“This is the way Christ brings freedom: when confronting him, we become aware of our own freedom. And does not, mutatis mutandis, the same hold for Che Guevara? The photos showing him under arrest in Bolivia, surrounded by government soldiers, have a weird Christological aura, as if we see a tired but defiant Christ on his way to crucifixion — no wonder that, when, moments prior to his death, the executioner’s pistol already aimed at him, the hand holding it trembling, Guevara looked at him and said: “Aim well. You are about to kill a man”…

And, indeed, is the basic message of Guevara not precisely this: the message of how, in and through all his failures, he persisted, he went on?…

In an unsurpassable irony of history, after the triumph of the Cuban revolution, everything he did was a failure — the dismal failure of his economic policies as the Cuban minister of economy (after a year, food had to be rationed…), the failure of his Congo adventure, the failure of his last mission in Bolivia; however, all these “human, all too human” failures somehow fade into the background, the backdrop against which the contours of his properly over-human (or, why not, inhuman) figure appear, confirming Badiou’s motto that the only way to be truly human is to exceed ordinary humanity, tending towards the dimension of the inhuman.” — Slavoj Zizek

Che Guevara is an example of a certain figure who, through their actions and the narratives constructed around them, along with their own mask, become more than just individuals — they transform into symbols that embody specific ideals, values, desires, and creation.

For better or worse, they become their own apparatus of change. Guevara’s identity, particularly in the face of failure, became a mask not just of a man but of the enduring spirit of resistance and the pursuit of ideals beyond personal success or gain.

We all hold identities, with the masks we wear, and they are layered with meanings and symbols that extend far beyond our immediate personhood. We become the change in the world, even if we wish otherwise.

You cannot avoid this fate; it’s as certain as death itself.

The external becomes you because the external realm of symbols becomes your desire, and you are desire.

Your mask becomes immortalized, not just through your actions, but through the myriad interpretations and significances ascribed to you by others. And this is done to you unconsciously by everyone around you.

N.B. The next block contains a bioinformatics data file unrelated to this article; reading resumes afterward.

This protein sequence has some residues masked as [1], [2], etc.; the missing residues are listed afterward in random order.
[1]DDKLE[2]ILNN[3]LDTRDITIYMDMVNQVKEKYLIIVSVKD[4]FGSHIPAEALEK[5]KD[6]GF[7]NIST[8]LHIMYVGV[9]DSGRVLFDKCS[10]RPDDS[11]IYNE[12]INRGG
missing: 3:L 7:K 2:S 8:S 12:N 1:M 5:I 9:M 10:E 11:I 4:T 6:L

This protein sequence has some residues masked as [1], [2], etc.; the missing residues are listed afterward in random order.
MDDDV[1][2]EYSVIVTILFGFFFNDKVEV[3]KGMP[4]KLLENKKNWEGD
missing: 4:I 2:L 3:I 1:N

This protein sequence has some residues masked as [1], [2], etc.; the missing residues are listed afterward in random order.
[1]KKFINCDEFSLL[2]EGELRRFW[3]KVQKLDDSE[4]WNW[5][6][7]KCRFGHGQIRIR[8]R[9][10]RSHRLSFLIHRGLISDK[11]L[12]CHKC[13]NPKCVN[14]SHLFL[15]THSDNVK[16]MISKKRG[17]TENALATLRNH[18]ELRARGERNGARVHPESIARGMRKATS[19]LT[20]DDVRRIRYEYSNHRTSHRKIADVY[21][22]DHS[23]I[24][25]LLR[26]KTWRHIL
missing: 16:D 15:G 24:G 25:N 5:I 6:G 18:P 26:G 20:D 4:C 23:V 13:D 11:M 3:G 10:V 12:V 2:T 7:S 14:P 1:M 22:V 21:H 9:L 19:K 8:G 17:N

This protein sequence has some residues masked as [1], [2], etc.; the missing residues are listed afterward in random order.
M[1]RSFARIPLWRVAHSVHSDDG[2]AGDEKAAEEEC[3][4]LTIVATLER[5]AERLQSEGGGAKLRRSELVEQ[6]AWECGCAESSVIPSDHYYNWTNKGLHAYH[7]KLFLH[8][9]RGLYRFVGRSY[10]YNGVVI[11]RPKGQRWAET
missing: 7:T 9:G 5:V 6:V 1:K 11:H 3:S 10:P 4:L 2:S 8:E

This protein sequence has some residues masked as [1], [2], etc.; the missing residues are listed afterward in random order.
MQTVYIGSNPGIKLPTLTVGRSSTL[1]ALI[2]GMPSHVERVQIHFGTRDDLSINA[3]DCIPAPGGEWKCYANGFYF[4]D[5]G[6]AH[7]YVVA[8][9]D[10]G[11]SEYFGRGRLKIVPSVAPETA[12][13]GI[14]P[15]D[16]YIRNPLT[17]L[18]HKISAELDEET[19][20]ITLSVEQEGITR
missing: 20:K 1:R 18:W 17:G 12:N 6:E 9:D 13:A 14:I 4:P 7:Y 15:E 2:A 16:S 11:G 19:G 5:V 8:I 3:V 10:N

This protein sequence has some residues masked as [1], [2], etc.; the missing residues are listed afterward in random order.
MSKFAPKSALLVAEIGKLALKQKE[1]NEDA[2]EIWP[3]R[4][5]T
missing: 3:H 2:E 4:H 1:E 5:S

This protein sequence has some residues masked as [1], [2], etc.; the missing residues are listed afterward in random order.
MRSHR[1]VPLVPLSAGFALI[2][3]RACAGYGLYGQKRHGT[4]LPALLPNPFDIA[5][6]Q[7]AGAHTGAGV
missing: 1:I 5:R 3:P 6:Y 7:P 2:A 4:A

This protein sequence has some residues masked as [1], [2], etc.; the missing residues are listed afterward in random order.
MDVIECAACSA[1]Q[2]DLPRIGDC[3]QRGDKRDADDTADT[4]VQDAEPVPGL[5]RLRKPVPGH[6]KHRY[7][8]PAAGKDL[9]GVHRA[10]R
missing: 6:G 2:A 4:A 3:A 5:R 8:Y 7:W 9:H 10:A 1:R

You can only begin making the unconscious, conscious; and that beginning has no end.

Figures like Guevara find themselves within environments or contexts that amplify the impact of their identities. His identity as a revolutionary leader wasn’t just a product of his actions but also of the socio-political ‘forest’ that existed and that he helped cultivate.

He embraced his mask!

Even when the mask did wrong!

The rebel can never be content.

This ‘forest’ — the larger context of revolutionary struggle and ideology — both concealed and accentuated his identity, turning his personal narrative into a collective symbol.

These masks become part of a larger dialogue — between the individual and society, between the person and history. These masks, imbued with layers of meaning and symbolism, often encapsulate not just individual personas but collective hopes, fears, ideals, and struggles.

It’s essence all the way down! The center of the maze is empty, yet the center creates a new maze.

The mask becomes the tool that expresses a sense of your own inner desire. The expression that comes from the subject.

And the subject itself is a lie!

Stay curious.

For my personal and dream-based letter, join here🙂

Brenden Weber

Written by Brenden Weber

·Editor for A Philosopher’s Stone

Chaotically curious and tragically confused…welcome to my labyrinth. For my more personal stories… https://aphilosophersstone.substack.com/

The Mindsets of Wealthy People

Mindset #3: Think 50% when you spend. And 10% when you don’t

Darius Foroux

Darius Foroux

2 days ago (dariusforoux.medium.com)

Image by vectorjuice on Freepik

I was talking to a friend recently about strategies that make ordinary people wealthy. Often, people talk about trying to spend less by budgeting, saving more, and investing. Or working harder to earn more.

These things definitely help. But we all know that without a good budget, savings, and investing plan, it’s hard to build wealth.

After all, even rich people go broke when they spend more than they earn without saving anything.

This happens to lottery winners who suddenly don’t know what to do with their windfall. It also happens to normal folks who go bankrupt after mismanaging their finances.

Interestingly, a recent study found that most American millionaires are the owners of a regional business, such as an auto dealer or a beverage distributor.1 They’re not some high-flying tech CEO or social media influencer who travels to different exotic beaches every weekend.

In other words, these millionaires are normal people having normal jobs.